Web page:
Spring has sprung, and the birds have begun making their nests. You may have noticed your cat glued to the window, captivated by the fluttering birds, and chattering at the sight of them. Have you ever wondered why they do this? No one knows for sure, but here a few theories.
It may be a clever trick
Scientists studying the vocal calls of monkeys in the Amazon forest of Brazil once observed a wildcat imitating the monkeys’ sounds. Since feral and domestic cats also display this chattering behavior when hunting prey, some scientists believe that it’s a form of deception that cats use to lull their prey into a false sense of security before they pounce. The next time your cat chatters out the window, see if you can spot the bird. The bird’s beak and your cat’s calls may be in sync!
It may be a form of preparation
Some people believe that the chattering behavior is actually practice for when cats spring on their prey. Being ambush predators, cats will pounce and kill their prey very quickly. They accomplish this by biting down and shaking their jaws to break its neck and spine. You may have seen some of this residual instinct when your house cats eat canned or dry food. Therefore the chattering behavior may be a “practice run” for the actual moment kitty springs into action!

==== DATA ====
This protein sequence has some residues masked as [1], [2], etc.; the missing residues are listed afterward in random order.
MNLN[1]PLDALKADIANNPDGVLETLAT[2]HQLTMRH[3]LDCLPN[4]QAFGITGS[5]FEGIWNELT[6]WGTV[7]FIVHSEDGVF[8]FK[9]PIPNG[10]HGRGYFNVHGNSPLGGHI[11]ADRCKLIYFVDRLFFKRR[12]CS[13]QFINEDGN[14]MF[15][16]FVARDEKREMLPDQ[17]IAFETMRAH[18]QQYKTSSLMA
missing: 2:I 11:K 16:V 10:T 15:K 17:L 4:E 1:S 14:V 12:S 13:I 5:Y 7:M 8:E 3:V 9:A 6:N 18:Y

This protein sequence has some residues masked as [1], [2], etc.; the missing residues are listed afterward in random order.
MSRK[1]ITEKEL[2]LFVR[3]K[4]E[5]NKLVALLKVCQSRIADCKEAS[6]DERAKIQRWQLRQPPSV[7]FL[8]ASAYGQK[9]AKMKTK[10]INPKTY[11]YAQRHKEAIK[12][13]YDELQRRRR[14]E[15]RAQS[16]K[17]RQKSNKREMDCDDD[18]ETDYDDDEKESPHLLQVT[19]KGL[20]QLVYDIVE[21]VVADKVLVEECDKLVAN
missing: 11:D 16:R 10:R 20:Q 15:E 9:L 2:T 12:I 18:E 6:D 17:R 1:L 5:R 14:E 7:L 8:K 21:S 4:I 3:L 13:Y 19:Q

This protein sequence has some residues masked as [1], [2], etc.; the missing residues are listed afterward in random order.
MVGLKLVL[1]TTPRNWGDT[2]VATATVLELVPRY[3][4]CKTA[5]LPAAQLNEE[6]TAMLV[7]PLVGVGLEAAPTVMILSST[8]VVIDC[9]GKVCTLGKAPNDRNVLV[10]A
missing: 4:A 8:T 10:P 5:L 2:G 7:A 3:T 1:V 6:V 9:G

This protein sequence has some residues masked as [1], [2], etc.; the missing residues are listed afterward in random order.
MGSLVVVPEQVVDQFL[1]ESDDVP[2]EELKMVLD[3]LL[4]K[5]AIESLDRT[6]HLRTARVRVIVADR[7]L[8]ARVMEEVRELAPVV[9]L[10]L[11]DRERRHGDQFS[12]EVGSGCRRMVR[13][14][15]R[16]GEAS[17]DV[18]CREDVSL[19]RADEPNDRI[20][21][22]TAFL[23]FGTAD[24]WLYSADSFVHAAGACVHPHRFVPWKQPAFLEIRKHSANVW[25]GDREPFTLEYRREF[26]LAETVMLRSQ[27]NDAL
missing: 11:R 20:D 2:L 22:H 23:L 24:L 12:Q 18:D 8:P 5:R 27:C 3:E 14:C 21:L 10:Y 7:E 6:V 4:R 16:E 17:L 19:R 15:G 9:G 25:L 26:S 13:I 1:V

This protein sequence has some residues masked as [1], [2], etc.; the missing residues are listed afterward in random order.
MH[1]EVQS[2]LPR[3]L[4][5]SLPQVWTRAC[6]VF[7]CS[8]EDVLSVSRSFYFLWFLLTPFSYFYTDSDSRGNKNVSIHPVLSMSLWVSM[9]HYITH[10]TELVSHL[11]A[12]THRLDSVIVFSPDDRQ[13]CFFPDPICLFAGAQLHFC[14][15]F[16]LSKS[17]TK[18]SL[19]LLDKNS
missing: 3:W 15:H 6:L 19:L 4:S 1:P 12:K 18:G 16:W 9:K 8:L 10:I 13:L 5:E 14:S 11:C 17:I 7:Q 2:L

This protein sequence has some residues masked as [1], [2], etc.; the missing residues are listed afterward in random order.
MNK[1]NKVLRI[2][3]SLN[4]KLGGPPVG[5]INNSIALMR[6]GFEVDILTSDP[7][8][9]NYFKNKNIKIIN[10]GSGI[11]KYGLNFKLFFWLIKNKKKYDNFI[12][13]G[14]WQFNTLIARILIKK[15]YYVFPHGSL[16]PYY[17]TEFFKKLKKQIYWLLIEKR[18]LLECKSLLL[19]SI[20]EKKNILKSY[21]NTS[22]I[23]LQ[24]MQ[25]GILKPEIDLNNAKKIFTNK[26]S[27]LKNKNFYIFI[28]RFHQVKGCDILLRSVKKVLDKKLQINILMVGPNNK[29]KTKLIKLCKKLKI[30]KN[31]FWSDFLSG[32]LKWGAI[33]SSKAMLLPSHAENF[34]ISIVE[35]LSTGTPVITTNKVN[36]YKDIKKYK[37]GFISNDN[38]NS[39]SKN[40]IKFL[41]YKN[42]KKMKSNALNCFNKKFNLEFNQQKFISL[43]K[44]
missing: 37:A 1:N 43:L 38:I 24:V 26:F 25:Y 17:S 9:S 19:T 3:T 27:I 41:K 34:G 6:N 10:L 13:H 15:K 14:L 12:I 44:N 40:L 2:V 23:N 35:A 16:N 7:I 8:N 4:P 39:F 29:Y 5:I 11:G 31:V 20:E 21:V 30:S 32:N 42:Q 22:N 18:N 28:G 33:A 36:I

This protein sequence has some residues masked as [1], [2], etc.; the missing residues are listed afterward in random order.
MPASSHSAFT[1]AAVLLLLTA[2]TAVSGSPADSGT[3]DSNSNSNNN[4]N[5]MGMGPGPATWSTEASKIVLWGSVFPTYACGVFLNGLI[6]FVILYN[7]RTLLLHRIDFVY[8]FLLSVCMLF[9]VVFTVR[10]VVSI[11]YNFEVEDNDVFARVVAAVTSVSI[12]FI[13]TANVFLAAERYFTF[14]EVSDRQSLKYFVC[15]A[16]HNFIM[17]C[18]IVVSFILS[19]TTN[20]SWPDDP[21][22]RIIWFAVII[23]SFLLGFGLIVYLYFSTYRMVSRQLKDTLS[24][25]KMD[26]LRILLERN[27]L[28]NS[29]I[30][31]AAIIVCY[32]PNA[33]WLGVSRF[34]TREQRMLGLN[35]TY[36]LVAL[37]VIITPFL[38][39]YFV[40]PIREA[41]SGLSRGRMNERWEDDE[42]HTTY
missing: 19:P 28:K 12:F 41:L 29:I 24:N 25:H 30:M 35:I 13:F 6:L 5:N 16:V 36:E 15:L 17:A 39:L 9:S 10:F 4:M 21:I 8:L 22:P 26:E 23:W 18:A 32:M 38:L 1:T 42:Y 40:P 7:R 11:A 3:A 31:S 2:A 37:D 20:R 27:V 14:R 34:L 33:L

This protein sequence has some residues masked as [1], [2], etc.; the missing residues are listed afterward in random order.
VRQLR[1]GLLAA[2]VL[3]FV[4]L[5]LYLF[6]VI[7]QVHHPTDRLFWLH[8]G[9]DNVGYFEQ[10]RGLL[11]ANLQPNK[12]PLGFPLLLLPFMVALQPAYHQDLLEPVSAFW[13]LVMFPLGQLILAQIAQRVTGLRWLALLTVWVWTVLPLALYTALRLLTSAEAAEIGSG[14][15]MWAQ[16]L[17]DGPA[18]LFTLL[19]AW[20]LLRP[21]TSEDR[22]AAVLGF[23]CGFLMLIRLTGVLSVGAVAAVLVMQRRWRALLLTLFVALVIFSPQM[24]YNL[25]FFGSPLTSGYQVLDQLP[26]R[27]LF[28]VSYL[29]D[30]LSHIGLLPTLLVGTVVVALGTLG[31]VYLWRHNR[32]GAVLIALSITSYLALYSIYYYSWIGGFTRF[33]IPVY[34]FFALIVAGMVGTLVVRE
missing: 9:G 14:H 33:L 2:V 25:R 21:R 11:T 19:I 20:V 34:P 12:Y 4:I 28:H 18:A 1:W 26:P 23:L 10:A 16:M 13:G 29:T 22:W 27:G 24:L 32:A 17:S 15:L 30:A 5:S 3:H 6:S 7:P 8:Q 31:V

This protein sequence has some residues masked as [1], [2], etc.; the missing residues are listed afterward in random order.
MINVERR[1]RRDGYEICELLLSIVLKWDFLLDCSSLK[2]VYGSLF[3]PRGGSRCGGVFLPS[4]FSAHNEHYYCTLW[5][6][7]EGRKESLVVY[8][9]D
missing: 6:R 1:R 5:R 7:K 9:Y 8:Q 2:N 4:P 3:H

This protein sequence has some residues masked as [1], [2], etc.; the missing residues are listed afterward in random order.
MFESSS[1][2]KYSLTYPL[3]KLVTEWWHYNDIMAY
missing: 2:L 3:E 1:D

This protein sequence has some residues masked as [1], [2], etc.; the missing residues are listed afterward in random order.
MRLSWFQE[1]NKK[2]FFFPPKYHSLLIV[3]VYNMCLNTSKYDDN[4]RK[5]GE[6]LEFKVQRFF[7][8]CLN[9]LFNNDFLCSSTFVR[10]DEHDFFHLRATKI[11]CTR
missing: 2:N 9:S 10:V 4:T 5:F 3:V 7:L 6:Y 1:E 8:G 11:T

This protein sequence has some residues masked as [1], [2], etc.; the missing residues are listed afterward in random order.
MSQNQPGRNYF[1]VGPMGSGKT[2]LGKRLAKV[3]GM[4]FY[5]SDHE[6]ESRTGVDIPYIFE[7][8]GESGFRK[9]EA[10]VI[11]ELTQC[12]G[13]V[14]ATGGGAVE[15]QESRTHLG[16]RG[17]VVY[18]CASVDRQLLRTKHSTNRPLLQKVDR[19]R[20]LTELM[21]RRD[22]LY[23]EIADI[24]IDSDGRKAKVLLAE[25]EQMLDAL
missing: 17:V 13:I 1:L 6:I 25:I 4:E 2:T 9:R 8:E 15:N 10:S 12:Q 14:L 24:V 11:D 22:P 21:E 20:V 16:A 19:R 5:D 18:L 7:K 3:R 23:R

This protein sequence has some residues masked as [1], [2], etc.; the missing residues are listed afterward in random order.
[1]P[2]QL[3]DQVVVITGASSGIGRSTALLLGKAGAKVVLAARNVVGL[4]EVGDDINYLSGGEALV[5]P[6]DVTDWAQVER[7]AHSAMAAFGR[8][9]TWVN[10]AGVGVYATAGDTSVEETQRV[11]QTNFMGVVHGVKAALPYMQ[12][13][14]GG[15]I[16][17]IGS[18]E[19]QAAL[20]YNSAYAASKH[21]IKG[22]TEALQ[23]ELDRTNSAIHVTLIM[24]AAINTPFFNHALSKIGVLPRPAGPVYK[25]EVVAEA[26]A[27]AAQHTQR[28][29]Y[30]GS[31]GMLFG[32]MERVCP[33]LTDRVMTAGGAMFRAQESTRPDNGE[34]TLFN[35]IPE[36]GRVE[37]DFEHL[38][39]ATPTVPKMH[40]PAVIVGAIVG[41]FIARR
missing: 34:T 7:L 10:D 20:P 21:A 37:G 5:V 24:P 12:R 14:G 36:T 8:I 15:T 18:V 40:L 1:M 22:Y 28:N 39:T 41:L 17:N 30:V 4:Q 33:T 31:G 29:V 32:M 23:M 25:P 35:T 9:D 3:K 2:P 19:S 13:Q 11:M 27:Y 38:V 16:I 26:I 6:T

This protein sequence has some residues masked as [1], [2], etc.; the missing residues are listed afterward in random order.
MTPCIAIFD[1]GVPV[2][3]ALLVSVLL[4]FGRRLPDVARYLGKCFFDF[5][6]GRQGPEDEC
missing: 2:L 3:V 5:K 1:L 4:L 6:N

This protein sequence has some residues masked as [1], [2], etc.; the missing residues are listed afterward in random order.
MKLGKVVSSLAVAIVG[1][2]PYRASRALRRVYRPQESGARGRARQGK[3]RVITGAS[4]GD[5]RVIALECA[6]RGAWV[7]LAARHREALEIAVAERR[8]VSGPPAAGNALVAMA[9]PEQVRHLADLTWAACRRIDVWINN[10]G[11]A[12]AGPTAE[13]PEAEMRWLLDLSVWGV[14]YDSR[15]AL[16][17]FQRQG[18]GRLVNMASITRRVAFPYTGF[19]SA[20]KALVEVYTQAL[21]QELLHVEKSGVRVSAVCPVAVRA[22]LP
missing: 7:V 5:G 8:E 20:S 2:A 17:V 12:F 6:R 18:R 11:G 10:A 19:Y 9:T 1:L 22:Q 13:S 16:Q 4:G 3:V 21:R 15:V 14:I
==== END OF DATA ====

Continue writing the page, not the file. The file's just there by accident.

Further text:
It may have to do frustration
Other cat behaviorists suspect that the chattering comes from excitement and frustration, especially since it’s most often observed when a cat is at the window or chasing an inaccessible laser pointer. If your cat seems upset, you can defuse the tension by offering a play session with a physical toy that can be caught.
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Candace Elise Hoes is a pet sitter and blogger at Katie’s Kitty. She is a graduate of the MFA Writing Program at California College of the Arts.
photo by Jeff Eaton on flickr